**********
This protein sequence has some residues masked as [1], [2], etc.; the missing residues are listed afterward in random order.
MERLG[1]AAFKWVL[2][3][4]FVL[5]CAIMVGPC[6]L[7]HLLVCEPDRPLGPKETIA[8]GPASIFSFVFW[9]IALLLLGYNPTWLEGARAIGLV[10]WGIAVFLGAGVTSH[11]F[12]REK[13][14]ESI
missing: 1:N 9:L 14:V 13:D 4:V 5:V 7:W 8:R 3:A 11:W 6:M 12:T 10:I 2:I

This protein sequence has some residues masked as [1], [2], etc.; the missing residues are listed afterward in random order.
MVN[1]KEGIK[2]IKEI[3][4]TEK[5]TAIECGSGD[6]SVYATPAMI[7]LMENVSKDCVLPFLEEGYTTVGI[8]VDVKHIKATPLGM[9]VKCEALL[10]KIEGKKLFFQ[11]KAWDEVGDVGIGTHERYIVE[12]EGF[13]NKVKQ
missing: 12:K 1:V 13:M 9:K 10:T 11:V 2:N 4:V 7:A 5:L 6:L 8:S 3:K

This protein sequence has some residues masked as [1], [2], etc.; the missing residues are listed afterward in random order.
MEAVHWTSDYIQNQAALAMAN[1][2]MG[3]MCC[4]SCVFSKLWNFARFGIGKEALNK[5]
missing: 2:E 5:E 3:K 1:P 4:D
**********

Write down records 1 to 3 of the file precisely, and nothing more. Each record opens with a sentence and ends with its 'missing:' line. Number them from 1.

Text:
This protein sequence has some residues masked as [1], [2], etc.; the missing residues are listed afterward in random order.
MERLG[1]AAFKWVL[2][3][4]FVL[5]CAIMVGPC[6]L[7]HLLVCEPDRPLGPKETIA[8]GPASIFSFVFW[9]IALLLLGYNPTWLEGARAIGLV[10]WGIAVFLGAGVTSH[11]F[12]REK[13][14]ESI
missing: 1:N 9:L 14:V 13:D 4:V 5:V 7:W 8:R 3:A 11:W 6:M 12:T 10:I 2:I

This protein sequence has some residues masked as [1], [2], etc.; the missing residues are listed afterward in random order.
MVN[1]KEGIK[2]IKEI[3][4]TEK[5]TAIECGSGD[6]SVYATPAMI[7]LMENVSKDCVLPFLEEGYTTVGI[8]VDVKHIKATPLGM[9]VKCEALL[10]KIEGKKLFFQ[11]KAWDEVGDVGIGTHERYIVE[12]EGF[13]NKVKQ
missing: 12:K 1:V 13:M 9:K 10:T 11:V 2:N 4:V 7:A 5:L 6:L 8:S 3:K

This protein sequence has some residues masked as [1], [2], etc.; the missing residues are listed afterward in random order.
MEAVHWTSDYIQNQAALAMAN[1][2]MG[3]MCC[4]SCVFSKLWNFARFGIGKEALNK[5]
missing: 2:E 5:E 3:K 1:P 4:D